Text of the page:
The biggest success of Lula’s government was the transformative and internationally-celebrated bolsa família program, which lifted 20 million Brazilians above poverty level. The plan, part of Lula’s Fome Zero (Zero Hunger) policy, was accompanied by various other programs that expanded access to postsecondary education (ProUni), increased rural credit to poor farmers (PRONAF), and reduced food insecurity (PAA). The administration also raised the minimum wage and advanced policy change in regards to housing, health, and land rights for various populations (among them quilombo communities). Many of these programs were further expanded under Dilma Rousseff’s Brasil Sem Miseria (Brazil Without Extreme Poverty) policy. Lula’s government also promoted racial equality and encouraged affirmative action mechanisms in the education system (through REUNI and SINAPIR). Rousseff later enacted the latter, passing the pioneering Quotas Law that requires federal universities to reserve up to 50% of their admission spots to students of low-income families and African or indigenous descent. Of course, Rousseff’s centerpiece of human rights policy was the formation of Brazil’s National Truth Commission (2012-2014), which examined human right violations taking place under the country’s military dictatorship (1964-1985).
This concise list indicates the level of commitment to social and human rights policy under the Workers’ Party rule. This is in addition to a momentous reform in environmental policy, which among other things drove deforestation of the Amazon down by over 80% (through the PPCDAm plan). Notwithstanding various criticisms levelled against some of the above programs, Lula and Rousseff’s agenda had a dramatic, typically positive effect on the lives of Brazilians, particularly low-income citizens. It is perhaps no surprise that Lula still captures the hearts of millions of voters. President Michel Temer, who took office after Rousseff’s impeachment in 2016, had already scaled down many of Lula’s initiated programs. The long-time supporter of the soy and cattle rancher oligarchy had also promoted concessions to mining in national protected areas, launched a massive privatization plan, curbed public spending, and is set to pass more austerity measures—among them a substantial cut in pension benefits. Just last month President of the Lower House Rodrigo Maia had publicly said that the Bolsa Família program “enslaves people.”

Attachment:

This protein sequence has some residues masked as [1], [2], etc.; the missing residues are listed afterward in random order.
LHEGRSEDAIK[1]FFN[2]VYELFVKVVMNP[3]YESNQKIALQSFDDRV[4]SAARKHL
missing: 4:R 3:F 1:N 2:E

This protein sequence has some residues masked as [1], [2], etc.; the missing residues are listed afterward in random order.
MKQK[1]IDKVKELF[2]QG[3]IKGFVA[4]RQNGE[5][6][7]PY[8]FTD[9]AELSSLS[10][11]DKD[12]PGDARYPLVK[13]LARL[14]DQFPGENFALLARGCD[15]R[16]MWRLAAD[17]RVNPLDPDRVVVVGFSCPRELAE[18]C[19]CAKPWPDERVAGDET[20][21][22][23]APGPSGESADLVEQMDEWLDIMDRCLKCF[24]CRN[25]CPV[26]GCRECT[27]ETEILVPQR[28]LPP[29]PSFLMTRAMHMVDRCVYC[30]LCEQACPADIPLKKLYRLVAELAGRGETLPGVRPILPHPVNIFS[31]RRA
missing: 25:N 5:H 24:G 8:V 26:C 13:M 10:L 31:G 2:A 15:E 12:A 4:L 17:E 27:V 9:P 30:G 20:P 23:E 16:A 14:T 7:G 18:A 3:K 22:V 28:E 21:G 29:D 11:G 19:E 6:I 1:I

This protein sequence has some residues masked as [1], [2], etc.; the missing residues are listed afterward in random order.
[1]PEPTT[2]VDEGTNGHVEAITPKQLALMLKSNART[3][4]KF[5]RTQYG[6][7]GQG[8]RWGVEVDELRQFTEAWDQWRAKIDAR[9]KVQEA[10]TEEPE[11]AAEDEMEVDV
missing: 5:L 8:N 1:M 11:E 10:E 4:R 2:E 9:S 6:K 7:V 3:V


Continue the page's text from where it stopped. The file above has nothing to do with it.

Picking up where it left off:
To be sure, the current alternatives for the presidency pale in comparison to the now convicted-former president Lula. Temer is perhaps the least favorite president since the end of military rule. His approval ratings are in the single digit range, and in recent poll, 90% of Brazilians said they would not vote for any candidate aligned with the current government’s platform. More alarming is the fact that the leadership vacuum invites reactionary, threatening waves. Currently second in the polls for the 2018 Presidential election is federal congressman Jair Bolsonaro, a former military officer who aspires to be Brazil’s next Trump—or perhaps Rodrigo Duterte. Promising to uproot corruption for good, Bolsonaro has already expressed his support of torture and extrajudicial killing of criminals. Various times he spoke about the military dictatorship with nostalgia, reminiscing of the regime’s “law and order.” And he suggested that beating your children can prevent them from becoming gay.
Bolsonaro’s controversial homophobic, racist, and hateful statements find sympathetic ears with those despaired of the ongoing economic recession, political stagnation, and peaking crime rate. Many of them have lost faith in the democratic institutions, and are slowly moving towards acceptance of authoritarianism. A recent survey concluded that 43% of the population would support a “temporary military intervention,” and another poll showed that 23% of Brazilians would back either a military regime or a “strong leader.” As the notion of a military coup is no longer taboo in public debate, and with Lula’s political future uncertain, Brazilians—and especially human rights advocates—should brace themselves for an intense, explosive year.